In many parts of the world, women’s voices are suppressed. In our western culture, in particular in the U.S. corporate world, women’s voices are not “suppressed.” But they are often not fully heard. Why not? Let me suggest four challenges, with the hope that awareness can help us better hear women’s voices right here in the USA. The feminine style of speech sounds less confident. Women assert themselves only when they really know. Women get “talked over.” And women who do speak up face the “double bind.”
Why do women not speak up (as much as men) in meetings? The real reason, say Sharyl Sandberg and Adam Grant in their NYT series, is the “double bind.” If women don’t speak up, hold the floor and speak with confidence, they are not heard or seen as leaders. If they do, they are seen as aggressive (called the “B-word”). They offer some suggestions. I add my own.
In this guest blog, Rich Grenhart looks at the evolution of attitudes about gender relations. As we better understand the value of masculine and feminine approaches for both genders, we can observe and even affect the evolution of thinking. There are vestiges of the “might makes right” world of the caveman in businesses that value competition over collaboration. John Gerzema thinks it is time to have a balance of masculine and feminine ways of thinking and leading. Understanding that masculine and feminine qualities arise in both genders frees men to demonstrate feminine strengths and women to demonstrate masculine strengths. The pace of reaching gender equality has been too slow. We need to contribute to the evolution toward gender equity!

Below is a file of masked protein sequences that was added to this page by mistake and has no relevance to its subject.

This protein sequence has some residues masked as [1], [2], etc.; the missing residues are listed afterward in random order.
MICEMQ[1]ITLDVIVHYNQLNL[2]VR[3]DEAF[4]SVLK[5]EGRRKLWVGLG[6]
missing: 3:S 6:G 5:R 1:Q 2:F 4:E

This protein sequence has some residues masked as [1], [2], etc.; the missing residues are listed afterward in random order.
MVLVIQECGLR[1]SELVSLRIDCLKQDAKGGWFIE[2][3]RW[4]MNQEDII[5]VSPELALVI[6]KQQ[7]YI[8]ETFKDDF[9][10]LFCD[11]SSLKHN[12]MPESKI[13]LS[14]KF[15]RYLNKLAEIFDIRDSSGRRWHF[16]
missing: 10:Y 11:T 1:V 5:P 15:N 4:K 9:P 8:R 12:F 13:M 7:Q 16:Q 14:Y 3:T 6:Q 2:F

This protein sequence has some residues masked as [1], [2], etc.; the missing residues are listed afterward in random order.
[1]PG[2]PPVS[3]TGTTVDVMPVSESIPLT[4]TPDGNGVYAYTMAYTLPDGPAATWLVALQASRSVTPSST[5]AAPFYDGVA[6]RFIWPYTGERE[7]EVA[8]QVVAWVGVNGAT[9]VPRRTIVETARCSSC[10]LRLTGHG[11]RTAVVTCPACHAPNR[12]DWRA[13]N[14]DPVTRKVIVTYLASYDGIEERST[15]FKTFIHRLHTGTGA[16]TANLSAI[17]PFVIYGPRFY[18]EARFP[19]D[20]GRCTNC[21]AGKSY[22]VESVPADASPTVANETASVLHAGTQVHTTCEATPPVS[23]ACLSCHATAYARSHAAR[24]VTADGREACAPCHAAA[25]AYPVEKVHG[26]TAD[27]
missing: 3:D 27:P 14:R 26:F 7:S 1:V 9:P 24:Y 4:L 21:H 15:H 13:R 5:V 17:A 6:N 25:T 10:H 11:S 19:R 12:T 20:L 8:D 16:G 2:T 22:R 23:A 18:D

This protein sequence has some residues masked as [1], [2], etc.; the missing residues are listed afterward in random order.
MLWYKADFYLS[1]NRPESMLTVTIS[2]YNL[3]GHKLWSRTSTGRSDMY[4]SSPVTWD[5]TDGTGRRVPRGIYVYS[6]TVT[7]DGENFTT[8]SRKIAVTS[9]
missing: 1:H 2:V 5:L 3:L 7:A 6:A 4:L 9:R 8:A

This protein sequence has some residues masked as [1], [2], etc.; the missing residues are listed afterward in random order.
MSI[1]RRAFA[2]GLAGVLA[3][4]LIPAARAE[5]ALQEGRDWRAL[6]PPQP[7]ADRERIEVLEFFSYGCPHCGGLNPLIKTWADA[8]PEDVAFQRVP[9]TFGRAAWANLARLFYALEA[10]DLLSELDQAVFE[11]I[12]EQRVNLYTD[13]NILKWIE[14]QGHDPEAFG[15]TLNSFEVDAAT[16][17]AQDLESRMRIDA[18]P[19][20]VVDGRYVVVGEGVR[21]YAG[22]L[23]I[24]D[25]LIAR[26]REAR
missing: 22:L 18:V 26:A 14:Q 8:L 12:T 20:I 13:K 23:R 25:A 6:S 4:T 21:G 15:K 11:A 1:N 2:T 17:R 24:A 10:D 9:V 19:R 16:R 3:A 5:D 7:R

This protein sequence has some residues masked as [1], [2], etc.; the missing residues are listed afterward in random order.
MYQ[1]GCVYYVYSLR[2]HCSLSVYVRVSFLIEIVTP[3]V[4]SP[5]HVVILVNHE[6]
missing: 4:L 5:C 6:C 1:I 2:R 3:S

Unconscious mind-sets are at the root of the barriers that cause women in business to disengage and not reach their potential. These are the obstacles to gender diversity. One is the “double bind.” If you are aware of this (it is not unconscious), you can alter your thinking and behavior. Women can whine and call “unfair” (it isn’t). But it is a reality. They can improve their skill of reading situations and choosing whether to operate in a masculine or feminine way. They can help others see this invisible barrier but must avoid defensiveness.
One obstacle for women in business reaching the top is the double bind. If men become more aware of this problem, they can lower an obstacle to gender diversity. Business workplaces tend to be more masculine than feminine in nature. To succeed, women learn to adopt a masculine style. But if she is “too” masculine “too often,” she may be penalized. If she operat